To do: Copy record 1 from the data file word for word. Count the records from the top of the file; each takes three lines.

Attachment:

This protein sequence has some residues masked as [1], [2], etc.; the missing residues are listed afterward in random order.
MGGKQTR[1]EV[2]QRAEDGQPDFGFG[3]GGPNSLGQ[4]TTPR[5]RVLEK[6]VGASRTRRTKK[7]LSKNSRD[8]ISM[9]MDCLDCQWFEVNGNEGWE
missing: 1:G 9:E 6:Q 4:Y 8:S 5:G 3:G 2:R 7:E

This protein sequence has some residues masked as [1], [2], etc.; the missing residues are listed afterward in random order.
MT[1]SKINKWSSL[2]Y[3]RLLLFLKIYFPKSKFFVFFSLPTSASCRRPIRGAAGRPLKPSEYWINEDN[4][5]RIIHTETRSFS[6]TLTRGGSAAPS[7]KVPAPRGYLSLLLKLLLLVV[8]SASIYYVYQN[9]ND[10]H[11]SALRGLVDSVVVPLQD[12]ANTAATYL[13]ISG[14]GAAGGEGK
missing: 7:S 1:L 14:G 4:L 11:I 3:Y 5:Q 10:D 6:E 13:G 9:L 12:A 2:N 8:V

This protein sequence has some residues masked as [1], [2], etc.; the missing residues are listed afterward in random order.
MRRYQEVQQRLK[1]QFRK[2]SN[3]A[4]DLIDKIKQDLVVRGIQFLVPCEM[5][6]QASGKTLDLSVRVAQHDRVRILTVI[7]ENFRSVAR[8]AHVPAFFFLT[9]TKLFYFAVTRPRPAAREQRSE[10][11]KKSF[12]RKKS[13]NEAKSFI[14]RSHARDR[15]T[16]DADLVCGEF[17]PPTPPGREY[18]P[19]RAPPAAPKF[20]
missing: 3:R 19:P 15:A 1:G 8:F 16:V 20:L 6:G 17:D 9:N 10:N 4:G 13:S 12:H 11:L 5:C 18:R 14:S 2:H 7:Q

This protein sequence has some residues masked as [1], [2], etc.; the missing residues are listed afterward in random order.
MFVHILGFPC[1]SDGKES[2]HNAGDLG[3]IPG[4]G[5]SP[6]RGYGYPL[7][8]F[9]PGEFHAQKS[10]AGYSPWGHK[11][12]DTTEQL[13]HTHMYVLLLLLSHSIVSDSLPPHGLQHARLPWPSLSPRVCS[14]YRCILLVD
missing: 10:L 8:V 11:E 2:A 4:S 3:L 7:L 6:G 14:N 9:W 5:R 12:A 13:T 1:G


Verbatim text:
This protein sequence has some residues masked as [1], [2], etc.; the missing residues are listed afterward in random order.
MGGKQTR[1]EV[2]QRAEDGQPDFGFG[3]GGPNSLGQ[4]TTPR[5]RVLEK[6]VGASRTRRTKK[7]LSKNSRD[8]ISM[9]MDCLDCQWFEVNGNEGWE
missing: 1:G 9:E 6:Q 4:Y 8:S 5:G 3:G 2:R 7:E